The North Face-Trekking To Everest Base Camp-Tibet

By John Saboe | Tibet

Jun 03

The north face of Mt. Everest-the beauty side of the highest mountain in the world from Rombuk, Tibet

Tibet changed my life. I have never looked at the world the same since. If you want to touch the deepest part of your soul, visit this land. The roots of spirituality are here. The sites and landscape are breathtaking.

When I came many things were on my list to see. The temples and palaces of Lhasa, the once forbidden city. And a less travelled trek to Everest Base Camp to see the spectacular North Face of the highest mountain in the world.

We left Lhasa to travel to Old Tingri in Southern Tibet, where we would start the trek. Traveling through high passes, and the towns of Gyantse and Shigatse. Getting a real feel for the remoteness of this place. And the spiritual energy from its people.

The trek takes an average of four days from Old Tingri to Everest Base Camp. We were on a tight schedule with an overland trip to Western Tibet for the Saga Dawa Festival at Mt. Kailash afterwards. We would complete the trek in 3 and half days. Long, long days of walking on the roof of the world.

This is not like a trek to Everest Base Camp in the Khumbu Valley of Nepal. No rhodendrum forests, great lodges or hot showers. This is the high desert. A daily average altitude of 4500 meters. Little vegetation, and very few people. Some wildlife, which we had no luck spotting.
But it’s beautiful. So quiet and peaceful. I think it’s still the quietest place I’ve ever been.

You can image being a Tibetan in another time. Crossing this plain with your goats, sheep or maybe yak. On a pilgrimage to Lhasa in hopes of seeing the Dalai Lama. Maybe running into a sheep herder or nomad camp like we did.

The road not paved at the time of filming continues right to base camp. You’ll see a motorcycle, supply truck or tour bus pass you by every so often. Sometimes a Chinese Army jeep.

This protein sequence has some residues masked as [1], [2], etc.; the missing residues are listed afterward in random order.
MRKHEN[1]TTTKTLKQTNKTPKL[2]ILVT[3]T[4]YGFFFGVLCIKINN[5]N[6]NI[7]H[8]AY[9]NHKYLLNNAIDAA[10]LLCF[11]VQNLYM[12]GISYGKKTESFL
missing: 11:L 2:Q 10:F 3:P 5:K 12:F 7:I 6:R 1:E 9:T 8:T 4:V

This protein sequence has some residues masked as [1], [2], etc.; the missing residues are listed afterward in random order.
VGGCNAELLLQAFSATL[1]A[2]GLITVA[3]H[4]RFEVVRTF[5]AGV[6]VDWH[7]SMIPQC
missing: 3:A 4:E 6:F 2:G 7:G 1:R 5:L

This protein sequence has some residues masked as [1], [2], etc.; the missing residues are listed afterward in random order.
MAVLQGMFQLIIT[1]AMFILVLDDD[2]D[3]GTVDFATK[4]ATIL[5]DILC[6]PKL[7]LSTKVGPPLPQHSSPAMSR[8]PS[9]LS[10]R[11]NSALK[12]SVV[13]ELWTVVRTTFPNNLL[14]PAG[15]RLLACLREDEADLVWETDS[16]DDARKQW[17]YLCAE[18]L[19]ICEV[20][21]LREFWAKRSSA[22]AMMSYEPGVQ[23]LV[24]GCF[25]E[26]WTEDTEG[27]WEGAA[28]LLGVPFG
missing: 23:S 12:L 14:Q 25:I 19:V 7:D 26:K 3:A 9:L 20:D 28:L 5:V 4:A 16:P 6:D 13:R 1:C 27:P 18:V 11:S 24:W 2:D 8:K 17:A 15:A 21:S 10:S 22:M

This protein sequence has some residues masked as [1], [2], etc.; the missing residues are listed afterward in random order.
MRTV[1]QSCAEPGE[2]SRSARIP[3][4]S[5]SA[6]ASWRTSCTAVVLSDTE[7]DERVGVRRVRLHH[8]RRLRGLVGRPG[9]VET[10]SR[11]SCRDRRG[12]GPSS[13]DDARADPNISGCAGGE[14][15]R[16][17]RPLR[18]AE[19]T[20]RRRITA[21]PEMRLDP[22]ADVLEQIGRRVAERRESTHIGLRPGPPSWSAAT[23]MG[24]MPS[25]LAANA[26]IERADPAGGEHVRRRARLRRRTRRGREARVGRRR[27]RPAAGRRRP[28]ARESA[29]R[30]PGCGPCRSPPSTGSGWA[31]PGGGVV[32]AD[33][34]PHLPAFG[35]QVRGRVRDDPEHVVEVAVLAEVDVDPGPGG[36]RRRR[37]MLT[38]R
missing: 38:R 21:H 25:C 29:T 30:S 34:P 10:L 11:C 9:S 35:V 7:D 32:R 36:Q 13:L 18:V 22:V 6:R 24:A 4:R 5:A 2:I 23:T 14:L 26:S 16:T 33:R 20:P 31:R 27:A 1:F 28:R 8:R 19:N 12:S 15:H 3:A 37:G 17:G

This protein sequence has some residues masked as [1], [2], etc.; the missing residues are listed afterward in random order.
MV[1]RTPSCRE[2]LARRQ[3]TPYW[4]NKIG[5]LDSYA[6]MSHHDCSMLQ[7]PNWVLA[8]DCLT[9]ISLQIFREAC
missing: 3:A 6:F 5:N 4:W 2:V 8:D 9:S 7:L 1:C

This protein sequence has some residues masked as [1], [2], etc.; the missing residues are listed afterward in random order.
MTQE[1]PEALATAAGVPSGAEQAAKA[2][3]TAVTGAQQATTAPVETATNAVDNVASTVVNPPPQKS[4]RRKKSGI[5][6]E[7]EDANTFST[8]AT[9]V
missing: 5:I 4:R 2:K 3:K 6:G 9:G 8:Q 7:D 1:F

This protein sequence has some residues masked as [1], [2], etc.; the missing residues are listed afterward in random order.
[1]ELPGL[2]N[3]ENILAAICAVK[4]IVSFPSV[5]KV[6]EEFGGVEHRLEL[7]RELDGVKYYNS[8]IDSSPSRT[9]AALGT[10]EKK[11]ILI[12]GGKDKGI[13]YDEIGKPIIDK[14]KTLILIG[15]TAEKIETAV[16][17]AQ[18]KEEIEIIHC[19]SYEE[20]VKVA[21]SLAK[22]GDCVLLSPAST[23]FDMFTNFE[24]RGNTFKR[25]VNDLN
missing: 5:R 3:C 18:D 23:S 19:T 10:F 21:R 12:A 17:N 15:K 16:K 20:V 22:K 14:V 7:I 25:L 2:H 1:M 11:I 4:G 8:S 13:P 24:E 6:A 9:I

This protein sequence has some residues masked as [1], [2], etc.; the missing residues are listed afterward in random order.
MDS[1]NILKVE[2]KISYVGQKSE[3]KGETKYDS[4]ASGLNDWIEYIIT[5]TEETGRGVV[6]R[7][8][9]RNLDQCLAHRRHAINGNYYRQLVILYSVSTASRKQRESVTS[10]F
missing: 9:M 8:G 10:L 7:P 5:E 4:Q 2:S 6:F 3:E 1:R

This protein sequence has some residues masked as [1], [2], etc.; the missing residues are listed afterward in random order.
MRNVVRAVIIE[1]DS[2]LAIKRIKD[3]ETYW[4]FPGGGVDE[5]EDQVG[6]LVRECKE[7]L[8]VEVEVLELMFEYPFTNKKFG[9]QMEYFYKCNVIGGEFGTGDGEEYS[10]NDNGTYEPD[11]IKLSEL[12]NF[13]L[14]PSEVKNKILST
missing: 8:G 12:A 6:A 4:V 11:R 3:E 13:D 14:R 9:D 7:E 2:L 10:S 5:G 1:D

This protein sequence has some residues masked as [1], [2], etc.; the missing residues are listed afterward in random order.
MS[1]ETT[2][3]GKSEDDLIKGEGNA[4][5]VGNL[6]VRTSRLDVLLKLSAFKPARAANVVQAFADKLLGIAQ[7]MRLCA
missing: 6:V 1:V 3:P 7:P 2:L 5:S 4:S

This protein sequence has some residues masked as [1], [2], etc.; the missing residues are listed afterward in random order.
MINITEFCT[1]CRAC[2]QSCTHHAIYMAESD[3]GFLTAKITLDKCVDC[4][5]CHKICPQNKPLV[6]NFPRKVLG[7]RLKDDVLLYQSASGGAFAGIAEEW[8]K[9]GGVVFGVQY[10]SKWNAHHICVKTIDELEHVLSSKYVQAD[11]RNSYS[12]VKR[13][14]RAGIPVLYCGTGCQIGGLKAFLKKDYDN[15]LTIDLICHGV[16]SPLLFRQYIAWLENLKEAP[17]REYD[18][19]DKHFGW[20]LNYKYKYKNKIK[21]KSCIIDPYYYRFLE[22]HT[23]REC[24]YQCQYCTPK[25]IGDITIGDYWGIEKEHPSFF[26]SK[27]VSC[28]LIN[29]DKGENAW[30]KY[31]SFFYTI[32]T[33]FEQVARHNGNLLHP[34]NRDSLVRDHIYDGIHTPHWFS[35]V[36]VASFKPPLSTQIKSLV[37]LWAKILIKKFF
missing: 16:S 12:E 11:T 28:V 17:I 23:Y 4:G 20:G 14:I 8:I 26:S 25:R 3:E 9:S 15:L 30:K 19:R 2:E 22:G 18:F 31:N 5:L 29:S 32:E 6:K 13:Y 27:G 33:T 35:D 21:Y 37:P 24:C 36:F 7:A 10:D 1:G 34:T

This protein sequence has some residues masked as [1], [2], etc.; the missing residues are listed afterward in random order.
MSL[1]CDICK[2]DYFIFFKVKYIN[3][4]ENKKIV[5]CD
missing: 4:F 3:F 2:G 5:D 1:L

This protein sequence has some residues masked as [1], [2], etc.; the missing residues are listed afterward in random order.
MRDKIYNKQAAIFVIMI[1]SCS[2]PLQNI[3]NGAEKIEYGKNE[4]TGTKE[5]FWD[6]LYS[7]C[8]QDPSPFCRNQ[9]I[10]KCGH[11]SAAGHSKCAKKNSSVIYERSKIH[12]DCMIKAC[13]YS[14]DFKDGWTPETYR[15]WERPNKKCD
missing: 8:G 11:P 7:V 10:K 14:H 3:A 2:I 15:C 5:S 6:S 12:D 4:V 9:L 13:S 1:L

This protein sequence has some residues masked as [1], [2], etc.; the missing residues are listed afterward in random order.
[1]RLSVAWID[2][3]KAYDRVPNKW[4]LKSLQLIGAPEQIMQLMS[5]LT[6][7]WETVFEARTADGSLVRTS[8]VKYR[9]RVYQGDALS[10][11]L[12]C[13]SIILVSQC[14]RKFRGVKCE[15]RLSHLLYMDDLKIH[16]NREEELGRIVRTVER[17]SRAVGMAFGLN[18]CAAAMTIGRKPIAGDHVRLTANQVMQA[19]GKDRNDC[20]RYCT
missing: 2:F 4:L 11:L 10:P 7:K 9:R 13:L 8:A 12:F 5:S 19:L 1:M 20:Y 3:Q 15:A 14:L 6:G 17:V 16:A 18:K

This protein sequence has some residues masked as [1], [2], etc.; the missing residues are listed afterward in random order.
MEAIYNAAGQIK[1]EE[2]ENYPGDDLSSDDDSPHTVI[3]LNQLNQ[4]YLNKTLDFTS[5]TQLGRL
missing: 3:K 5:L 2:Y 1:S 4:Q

After 3 days the first sighting of Everest. British explorer George Mallory attempted to reach the top in 1924. His body still remains near there at 8200 meters. His climbing partner Sandy Irvine was never found.

The north face. It’s the grandest view of Everest. And the last time I would see it.

Everest Base Camp Tibet, China. Originally established by the British for their expeditions in the 1920’s including Mallory’s last one. This is the non-climbers portion of the camp. Beyond the hill you see is reserved for Everest climbers with special permits.

Despite the snow this was an amazing adventure. Maybe because of the snow I have an even richer experience.

My favourite George Mallory quote about Mt. Everest is so appropriate to any dream of adventure and travel.

“So, if you cannot understand that there is something in man which responds to the challenge of this mountain and goes out to meet it, that the struggle is the struggle of life itself upward and forever upward, then you won’t see why we go. What we get from this adventure is just sheer joy. And joy is, after all, the end of life. We do not live to eat and make money. We eat and make money to be able to enjoy life. That is what life means and what life is for.”


About the Author

I am a broadcaster, photographer, writer and videographer with a passion for travel throughout Asia. I love making connections and engaging with people. I am spiritual and seek adventure wherever I go.